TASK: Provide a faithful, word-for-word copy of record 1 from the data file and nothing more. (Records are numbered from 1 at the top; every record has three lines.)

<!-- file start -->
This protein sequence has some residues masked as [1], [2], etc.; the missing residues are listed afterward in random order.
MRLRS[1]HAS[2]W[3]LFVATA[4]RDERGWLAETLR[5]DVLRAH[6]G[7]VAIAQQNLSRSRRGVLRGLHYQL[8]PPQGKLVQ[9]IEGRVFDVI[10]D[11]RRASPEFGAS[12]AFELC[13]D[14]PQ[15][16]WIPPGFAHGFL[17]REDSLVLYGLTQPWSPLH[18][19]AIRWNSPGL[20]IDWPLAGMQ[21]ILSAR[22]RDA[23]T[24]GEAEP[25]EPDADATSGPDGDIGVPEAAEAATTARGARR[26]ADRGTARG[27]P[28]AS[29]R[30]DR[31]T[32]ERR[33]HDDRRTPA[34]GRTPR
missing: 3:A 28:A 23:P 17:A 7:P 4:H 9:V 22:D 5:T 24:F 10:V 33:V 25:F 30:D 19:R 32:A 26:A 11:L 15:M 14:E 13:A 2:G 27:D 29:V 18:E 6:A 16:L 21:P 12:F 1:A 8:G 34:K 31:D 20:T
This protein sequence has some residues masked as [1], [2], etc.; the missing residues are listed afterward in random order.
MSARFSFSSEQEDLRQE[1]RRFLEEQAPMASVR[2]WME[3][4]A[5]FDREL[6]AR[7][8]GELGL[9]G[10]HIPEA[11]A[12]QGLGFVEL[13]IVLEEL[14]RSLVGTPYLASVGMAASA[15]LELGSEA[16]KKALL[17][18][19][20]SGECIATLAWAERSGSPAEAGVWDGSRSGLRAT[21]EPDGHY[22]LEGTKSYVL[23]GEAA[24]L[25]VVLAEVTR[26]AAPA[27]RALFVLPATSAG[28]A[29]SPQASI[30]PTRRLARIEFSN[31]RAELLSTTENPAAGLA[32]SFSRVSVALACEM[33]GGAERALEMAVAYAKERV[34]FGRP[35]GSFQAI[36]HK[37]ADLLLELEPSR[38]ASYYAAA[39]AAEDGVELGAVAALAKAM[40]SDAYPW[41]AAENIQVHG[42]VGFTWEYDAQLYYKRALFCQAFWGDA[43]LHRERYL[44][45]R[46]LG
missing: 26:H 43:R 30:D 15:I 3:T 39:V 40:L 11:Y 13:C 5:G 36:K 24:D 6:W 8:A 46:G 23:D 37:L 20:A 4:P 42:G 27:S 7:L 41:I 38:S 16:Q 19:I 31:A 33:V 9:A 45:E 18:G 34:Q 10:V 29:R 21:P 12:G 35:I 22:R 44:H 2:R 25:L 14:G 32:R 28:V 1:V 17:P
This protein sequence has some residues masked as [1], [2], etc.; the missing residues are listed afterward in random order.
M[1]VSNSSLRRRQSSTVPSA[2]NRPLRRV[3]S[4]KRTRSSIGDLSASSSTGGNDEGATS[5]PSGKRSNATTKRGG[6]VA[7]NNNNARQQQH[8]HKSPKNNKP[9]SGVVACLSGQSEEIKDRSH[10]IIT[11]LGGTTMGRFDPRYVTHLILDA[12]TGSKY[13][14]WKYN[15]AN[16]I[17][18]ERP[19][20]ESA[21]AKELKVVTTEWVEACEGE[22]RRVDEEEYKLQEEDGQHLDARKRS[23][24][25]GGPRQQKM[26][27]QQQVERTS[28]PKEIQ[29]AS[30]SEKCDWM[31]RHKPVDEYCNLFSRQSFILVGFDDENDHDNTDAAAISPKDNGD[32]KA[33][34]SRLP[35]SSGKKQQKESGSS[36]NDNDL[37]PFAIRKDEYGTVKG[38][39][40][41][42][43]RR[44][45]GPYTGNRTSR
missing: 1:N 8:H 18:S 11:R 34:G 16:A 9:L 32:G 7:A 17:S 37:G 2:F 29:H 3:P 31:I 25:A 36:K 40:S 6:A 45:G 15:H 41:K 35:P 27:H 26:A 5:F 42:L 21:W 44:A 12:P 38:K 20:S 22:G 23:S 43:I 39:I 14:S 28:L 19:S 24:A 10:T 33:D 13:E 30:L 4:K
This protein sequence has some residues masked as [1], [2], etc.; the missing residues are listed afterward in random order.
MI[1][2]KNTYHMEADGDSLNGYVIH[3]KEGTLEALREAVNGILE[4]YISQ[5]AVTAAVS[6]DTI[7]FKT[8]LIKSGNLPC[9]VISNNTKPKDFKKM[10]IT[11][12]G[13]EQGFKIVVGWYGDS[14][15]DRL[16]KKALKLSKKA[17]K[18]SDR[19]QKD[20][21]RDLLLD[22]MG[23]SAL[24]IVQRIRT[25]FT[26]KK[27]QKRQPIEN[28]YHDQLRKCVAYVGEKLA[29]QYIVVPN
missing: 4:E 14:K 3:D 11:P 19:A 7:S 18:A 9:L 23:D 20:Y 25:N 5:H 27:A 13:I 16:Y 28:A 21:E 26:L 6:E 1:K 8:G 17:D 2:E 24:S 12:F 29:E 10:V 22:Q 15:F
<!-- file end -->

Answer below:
This protein sequence has some residues masked as [1], [2], etc.; the missing residues are listed afterward in random order.
MRLRS[1]HAS[2]W[3]LFVATA[4]RDERGWLAETLR[5]DVLRAH[6]G[7]VAIAQQNLSRSRRGVLRGLHYQL[8]PPQGKLVQ[9]IEGRVFDVI[10]D[11]RRASPEFGAS[12]AFELC[13]D[14]PQ[15][16]WIPPGFAHGFL[17]REDSLVLYGLTQPWSPLH[18][19]AIRWNSPGL[20]IDWPLAGMQ[21]ILSAR[22]RDA[23]T[24]GEAEP[25]EPDADATSGPDGDIGVPEAAEAATTARGARR[26]ADRGTARG[27]P[28]AS[29]R[30]DR[31]T[32]ERR[33]HDDRRTPA[34]GRTPR
missing: 3:A 28:A 23:P 17:A 7:P 4:H 9:V 22:D 5:T 24:F 10:V 33:V 25:F 30:D 19:R 32:A 26:A 11:L 15:M 14:E 13:A 2:G 27:D 29:V 18:E 6:A 16:L 21:P 12:F 1:A 8:G 34:K 31:D 20:T